Drivers Don't Understand How Cruise Control Works

Technology / Comments

This explains why there are so many accidents unfairly attributed to Autopilot.

For most people that aren't car enthusiasts, the future of driving isn't really about driving. It's about getting around with as little effort and mental energy as possible. Fair. Not everyone is built to want to do a 200+ mph Autobahn blast. Some just want to cruise around in their Mustang Mach-E without being bothered. However, a recent study found that despite that, a concerning number of people aren't aware of the limitations of their car's Advanced Driver Assistance Systems (ADAS).

Companies like Ford and, of course, Tesla, have put a lot of time and money into making this technology work. That's especially true of adaptive cruise control (ACC). It controls the following distance and speed of your car based on various sensors to help you cruise around without ever touching the pedals. Ford calls it Bluecruise, and Tesla calls its software Autopilot. but a recent report proved that this kind of tech makes us worse drivers and that has now been validated by another agency.

Always the Same Speed Pexels.com Speed Limited Pexels.com 2017 Mercedes-Benz S-Class Cabriolet Cruise Control Mercedes-Benz
Always the Same Speed
Speed Limited
2017 Mercedes-Benz S-Class Cabriolet Cruise Control

A study conducted by the AAA Foundation for Traffic Safety found that drivers who bought cars equipped with ACC, like a Tesla Model 3, showed an improved understanding of the software after simply using it for around six months. However, users of the software failed to grasp the intricacies of the software when compared to those who had a short educational course on the software.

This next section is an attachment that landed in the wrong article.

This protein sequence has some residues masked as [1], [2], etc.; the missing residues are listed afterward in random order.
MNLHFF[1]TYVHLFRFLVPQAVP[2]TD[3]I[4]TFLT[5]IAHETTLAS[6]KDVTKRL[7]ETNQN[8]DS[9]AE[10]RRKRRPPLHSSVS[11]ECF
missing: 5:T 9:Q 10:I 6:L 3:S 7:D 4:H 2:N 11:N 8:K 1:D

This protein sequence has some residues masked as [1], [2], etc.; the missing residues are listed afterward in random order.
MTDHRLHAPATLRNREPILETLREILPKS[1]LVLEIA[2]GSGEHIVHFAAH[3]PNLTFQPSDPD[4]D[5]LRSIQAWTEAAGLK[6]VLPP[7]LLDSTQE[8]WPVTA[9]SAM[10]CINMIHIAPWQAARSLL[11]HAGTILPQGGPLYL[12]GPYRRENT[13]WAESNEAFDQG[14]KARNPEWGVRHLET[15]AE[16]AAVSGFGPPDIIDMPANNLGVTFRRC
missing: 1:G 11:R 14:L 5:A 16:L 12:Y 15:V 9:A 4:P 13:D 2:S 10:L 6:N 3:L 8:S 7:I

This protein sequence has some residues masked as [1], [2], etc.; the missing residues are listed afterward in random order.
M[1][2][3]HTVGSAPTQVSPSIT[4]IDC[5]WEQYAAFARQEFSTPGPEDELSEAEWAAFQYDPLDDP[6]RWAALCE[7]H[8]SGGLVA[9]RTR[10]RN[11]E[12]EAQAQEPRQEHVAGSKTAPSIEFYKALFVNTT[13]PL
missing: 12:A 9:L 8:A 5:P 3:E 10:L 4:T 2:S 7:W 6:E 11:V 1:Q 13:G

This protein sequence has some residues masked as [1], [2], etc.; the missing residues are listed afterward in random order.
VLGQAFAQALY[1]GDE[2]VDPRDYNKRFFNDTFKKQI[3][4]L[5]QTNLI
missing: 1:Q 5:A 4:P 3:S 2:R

Moreover, AAA found that a "potentially dangerous sub-group of over-confident drivers" exists and that they failed to understand the software while also being overconfident in their knowledge of it. The study found that some falsely believe adaptive cruise systems would react to stationary objects on the road like debris or traffic cones. It also found that some believe the system will keep the car centered in its lane. To be fair, some systems, like Bluecurise and Autopilot do this, but it's typically a separate feature known as lane keep assist. Other participants also believed the system would work regardless of weather conditions.

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A spokesperson for the agency stated that the learn-as-you-go approach simply doesn't cut it for systems like Bluecruise, or even less advanced ACC systems. AAA recommends taking the time to educate yourself about the limitations of ACC software to prevent any accidents. It also recommended requesting hands-on training at dealers and treating the software like it could fail at any moment.

The study urges automakers, researchers, and government agencies like the NHTSA to work together to understand consumers' relationship with new ADAS technologies. Computers are becoming ever-more integrated into cars, and convenience software like ACC will only continue to become more prominent. We'll have to wait and see if further regulatory measures are taken over the coming years.

2015-2017 Volkswagen Touareg Gauge Cluster, Cruise Control Volkswagen CarBuzz Ford
2015-2017 Volkswagen Touareg Gauge Cluster, Cruise Control

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